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When it comes to real estate, you’ve likely heard the expression “location, location, location” — and for good reason. A little more than half of a property’s price can be connected to traditional real estate data about the site itself, such as the year when the property was built, when and how it has been renovated, specific features such as access to parking or a swimming pool, etc. And while this may seem like a lot, it’s still only 52% — meaning that there is 48% that can be tied back to other factors, such as location, proximity to transit, retail and schools, the character of a neighborhood, and more.
What does this mean for real estate investing? Traditionally, developers and real estate investors rely on gut feelings to understand the area around the site. They are informed by personal experience in the market and boots on the ground site visits — essentially, subjectively assessing that remaining 48%. Today, however, in-person visits are sometimes restricted by the pandemic. Additionally, more and more clients and investors require and expect data-driven decisions. This traditional approach does not cut it. Luckily, it is also no longer necessary, as more alternative data is available.
The Impact of Data on the Current Real Estate Market
Historically, real estate investors have made their decisions based on professional experience and opinions on the market. However, today, data and data analysis helps to make it possible to use accurate insights — in real-time. As a result, this empowers those in the real estate industry, including investors and developers, giving them a clear picture of prime investment opportunities and a holistic measure of risk.
With this in mind, let’s take a closer look at four ways today’s real estate market leverages data.
1. Data Offers a Wider Scope of Analysis
Data not only improves the accuracy of predictive algorithms and helps to drive due diligence for successful real estate investment, but it can also be used with more applications. For example, data can be used to effectively in:
Insurance risk assessments
Appraising property values
Evaluating demand for specific housing types and marketing to consumers
Minimizing the environmental impacts of development
2. Data Delivers More Accurate Property Evaluation
In the past, real estate professionals have relied on their personal opinion of the area and stats on the asset itself to evaluate and appraise a property. As part of this process, they will also perform a comparative market analysis, comparing recent, similar sales of proximate assets.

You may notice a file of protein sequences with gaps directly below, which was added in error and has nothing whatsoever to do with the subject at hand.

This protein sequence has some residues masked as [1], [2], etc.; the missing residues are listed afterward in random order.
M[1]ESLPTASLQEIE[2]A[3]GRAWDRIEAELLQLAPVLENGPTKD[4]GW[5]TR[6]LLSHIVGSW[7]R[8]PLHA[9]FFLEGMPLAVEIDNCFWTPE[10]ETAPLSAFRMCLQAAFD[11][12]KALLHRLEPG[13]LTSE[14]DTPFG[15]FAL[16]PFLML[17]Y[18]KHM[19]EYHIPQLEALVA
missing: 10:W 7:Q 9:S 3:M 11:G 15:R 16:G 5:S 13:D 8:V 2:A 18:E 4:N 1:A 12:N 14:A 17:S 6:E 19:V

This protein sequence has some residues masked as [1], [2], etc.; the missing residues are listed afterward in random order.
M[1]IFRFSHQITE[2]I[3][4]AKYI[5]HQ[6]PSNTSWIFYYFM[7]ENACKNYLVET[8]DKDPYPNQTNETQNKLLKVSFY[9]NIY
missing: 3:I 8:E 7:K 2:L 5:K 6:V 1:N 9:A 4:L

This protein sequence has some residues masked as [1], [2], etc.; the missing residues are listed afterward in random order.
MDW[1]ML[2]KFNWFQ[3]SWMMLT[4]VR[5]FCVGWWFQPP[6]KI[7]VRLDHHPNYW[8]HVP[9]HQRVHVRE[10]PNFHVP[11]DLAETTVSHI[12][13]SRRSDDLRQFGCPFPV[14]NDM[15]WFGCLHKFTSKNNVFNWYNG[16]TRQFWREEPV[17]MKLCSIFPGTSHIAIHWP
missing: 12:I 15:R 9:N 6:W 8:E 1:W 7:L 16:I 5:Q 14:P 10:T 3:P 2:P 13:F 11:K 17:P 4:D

However, today’s property appraisals benefit tremendously from access to data that can be fed into AI models to help base home prices on current trends. These can include current market supply and demand, property characteristics, and more.
3. Data Allows for Better Prospecting, Marketing, and Sales
In addition to analyzing and appraising properties, data also impacts how properties are marketed and sold. Data is being used to digitize the sales process, from tracking visitors’ interactions on websites to delivering relevant ads online. Further, data is being used to closely analyze buyer preferences, budgets, and more.
4. Data Drives and Boosts Property Development
Real estate developers also see the value that data can bring to the industry to drive their bottom line. As a result, savvy investors are sourcing clean, quality data sets that can be used for a number of purposes, such as pinpointing specific parcels or properties that are poised to deliver a high yield return on investment.
Real estate developers can also use data to fine-tune properties to the unique needs and desires of the residents. In other words, quality data can be used to not only tell real estate developers where they should build, but it can also give key indicators into which amenities their residents really want in their homes — and what they are willing to pay a premium for. By developing properties that align with the features and amenities their potential residents want, these customized projects can, in turn, command higher prices, increasing profit margins.
Not All Data is Created Equal
Of course, it’s essential to keep in mind that there is data — and then there is good data. In the real estate industry, databases are going through a huge shift in accessibility and quality. This last decade, data was used in real estate to determine what a property was worth within a transaction. For example, investors looked at how much a commercial property was generating, made their best guesses, and then decided whether or not they thought the building would be a good investment and worth purchasing.
Today, investors can delve much deeper into the potential of a property, both in terms of risk and return. Thanks to a wealth of data available to them, from demographics reports and transit patterns to climate risk and access to parks, investors and potential buyers have an accurate idea of what their return will be from the very beginning.